5. Have Personal Romantic Relationship

Sometimes in multi-gender team, you cannot avoid of being too close with your team member and in the end might want to have romantic relationship with your teammate. Unless you’re sure this will be fine and your relationship is always in good mood (of course, this is virtually impossible), you may do this. Avoid romantic relationship as far as possible, or at least, postpone the urge to have romantic relationship until you have finished at least about 90% of the project.

6. Unstable Team

A team should stay as long as possible until the project is finished and perhaps have more time for the maintenance. However in my case, since the majority of the team members are fresh graduates, it ended up as failure when they have to choose stable job instead of this part-time job. Always look for team member who have more time and commitment.

7. Don’t Make Sure Your Position

I have dilemma when doing this project. When I first met my team, I am introduced as senior programmer and also assigned to lead the team when we are in the field, and the project manager is held by my superior. In the end, the superior never shows up and I have to handle all the field project leading, and I don’t know what the real project manager do. The worst of all, the team who left only reporting to me, not the real project manager.

8. Too Talkative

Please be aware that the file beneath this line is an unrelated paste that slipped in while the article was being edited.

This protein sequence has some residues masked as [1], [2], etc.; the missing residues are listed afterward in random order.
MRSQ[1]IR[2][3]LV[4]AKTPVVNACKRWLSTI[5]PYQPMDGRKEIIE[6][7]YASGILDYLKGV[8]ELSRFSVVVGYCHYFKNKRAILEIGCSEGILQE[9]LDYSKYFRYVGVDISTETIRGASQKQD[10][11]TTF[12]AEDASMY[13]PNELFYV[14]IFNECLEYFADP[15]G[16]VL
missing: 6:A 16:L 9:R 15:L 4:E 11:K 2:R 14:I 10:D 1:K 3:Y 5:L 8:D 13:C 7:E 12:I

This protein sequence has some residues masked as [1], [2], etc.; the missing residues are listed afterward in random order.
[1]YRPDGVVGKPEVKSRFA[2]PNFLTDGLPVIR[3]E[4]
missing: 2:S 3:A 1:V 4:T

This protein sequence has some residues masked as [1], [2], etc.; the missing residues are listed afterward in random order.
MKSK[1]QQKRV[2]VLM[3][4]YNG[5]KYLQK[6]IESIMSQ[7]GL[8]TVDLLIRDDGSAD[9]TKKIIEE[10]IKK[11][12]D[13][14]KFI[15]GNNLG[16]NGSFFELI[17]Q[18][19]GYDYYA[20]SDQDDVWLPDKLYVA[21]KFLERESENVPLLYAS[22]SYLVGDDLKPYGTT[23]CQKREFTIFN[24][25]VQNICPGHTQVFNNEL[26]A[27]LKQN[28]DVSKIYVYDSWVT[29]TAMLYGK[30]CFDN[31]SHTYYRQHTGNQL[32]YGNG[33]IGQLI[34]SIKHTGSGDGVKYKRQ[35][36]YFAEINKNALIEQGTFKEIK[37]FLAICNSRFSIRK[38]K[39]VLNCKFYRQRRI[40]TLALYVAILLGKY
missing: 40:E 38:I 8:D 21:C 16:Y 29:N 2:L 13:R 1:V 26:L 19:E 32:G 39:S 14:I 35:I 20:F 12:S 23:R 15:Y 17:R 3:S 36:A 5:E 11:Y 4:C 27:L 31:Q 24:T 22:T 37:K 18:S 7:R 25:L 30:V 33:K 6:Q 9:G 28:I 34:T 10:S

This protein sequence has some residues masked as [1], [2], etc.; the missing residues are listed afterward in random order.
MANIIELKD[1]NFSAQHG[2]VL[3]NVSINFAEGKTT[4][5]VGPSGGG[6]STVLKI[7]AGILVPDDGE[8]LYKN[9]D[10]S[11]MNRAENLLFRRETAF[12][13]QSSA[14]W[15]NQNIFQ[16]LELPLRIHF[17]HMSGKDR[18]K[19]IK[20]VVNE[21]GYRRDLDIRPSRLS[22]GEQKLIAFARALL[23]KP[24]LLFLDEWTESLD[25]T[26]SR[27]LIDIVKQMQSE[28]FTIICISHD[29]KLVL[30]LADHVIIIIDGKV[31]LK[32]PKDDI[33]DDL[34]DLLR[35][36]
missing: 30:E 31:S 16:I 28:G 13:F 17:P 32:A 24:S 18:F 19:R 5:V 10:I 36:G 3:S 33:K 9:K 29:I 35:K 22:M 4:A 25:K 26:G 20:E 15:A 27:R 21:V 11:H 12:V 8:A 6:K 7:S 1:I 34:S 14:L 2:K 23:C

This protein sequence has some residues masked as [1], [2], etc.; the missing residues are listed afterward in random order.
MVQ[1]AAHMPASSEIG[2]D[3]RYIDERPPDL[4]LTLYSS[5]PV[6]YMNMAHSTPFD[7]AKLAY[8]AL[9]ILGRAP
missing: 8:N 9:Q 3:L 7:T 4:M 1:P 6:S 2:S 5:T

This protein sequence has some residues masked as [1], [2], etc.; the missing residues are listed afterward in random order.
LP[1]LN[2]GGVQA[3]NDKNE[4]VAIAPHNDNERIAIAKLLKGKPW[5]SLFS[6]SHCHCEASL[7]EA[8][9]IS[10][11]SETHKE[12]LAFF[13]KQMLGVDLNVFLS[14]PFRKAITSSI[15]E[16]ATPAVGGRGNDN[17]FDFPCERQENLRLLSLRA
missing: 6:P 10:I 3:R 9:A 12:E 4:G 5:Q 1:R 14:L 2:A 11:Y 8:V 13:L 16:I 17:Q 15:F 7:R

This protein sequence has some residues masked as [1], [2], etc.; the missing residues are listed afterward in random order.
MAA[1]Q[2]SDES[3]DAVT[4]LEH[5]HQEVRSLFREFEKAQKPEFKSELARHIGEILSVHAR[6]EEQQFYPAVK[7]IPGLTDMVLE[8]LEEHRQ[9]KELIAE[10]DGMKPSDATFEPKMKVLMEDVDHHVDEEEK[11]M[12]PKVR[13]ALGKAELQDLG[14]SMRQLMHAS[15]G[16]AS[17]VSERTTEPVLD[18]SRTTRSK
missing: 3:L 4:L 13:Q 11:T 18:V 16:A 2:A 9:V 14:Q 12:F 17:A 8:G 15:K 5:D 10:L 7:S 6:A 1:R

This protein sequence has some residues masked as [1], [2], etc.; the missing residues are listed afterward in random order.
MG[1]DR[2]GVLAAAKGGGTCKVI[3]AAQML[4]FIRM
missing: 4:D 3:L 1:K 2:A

Usually when there is problem, I write to all my team members about the issues. In the end, the awkwardness happened. If there are issues with one of your team member, try to talk to them personally. And when there is an achievement that they done, praise them publicly. It’s what I learned from internet, but yet I don’t implement it in this team.

9. Experiment on the Team

The moment I was trusted a team, the first thing popped up in my mind was what is the best management style I should do with them. And from that evil thought, I started to try several management style, began with free one, to the strict one, and happened every 2 weeks. This is the wrong decision. Even when I successfully found a good and suitable management style for them, it doesn’t mean it also suitable to other people. Just try to be yourself, don’t change your management style over time, let your team members adapt to you when at the same time you try to adapt to them.

10. Expect Too Much in Loyalty

Loyalty is really rare these days. People tend to find a new place to stay when they think and feel more comfortable than the previous one. The younger generations who have relied in technology will have this thought in mind and their way of thinking is far more dynamic than older generation. You cannot expect them to handle the main module in your project if you even can’t ensure that they will loyal or feel comfort with you and your team. In the end, the one you have to trust is yourself, in which you might have to do all the task in project by yourself. By all, I mean really all the tasks, in my case are coding, analyzing, designing, testing, data migrating, documenting, etc.


Whether you’re new to project management or leading professional teams, always look at your team members no matter what, simply because a team doesn’t exist without team members. Try to be a good example for your team. Well, even if you try the best in your team, always expect for the worst, and have secondary plan in your mind when sometimes the team is broken. At worst, be ready to handle all by yourself. :)

This entry was last modified on: September 7th, 2017 at 1:29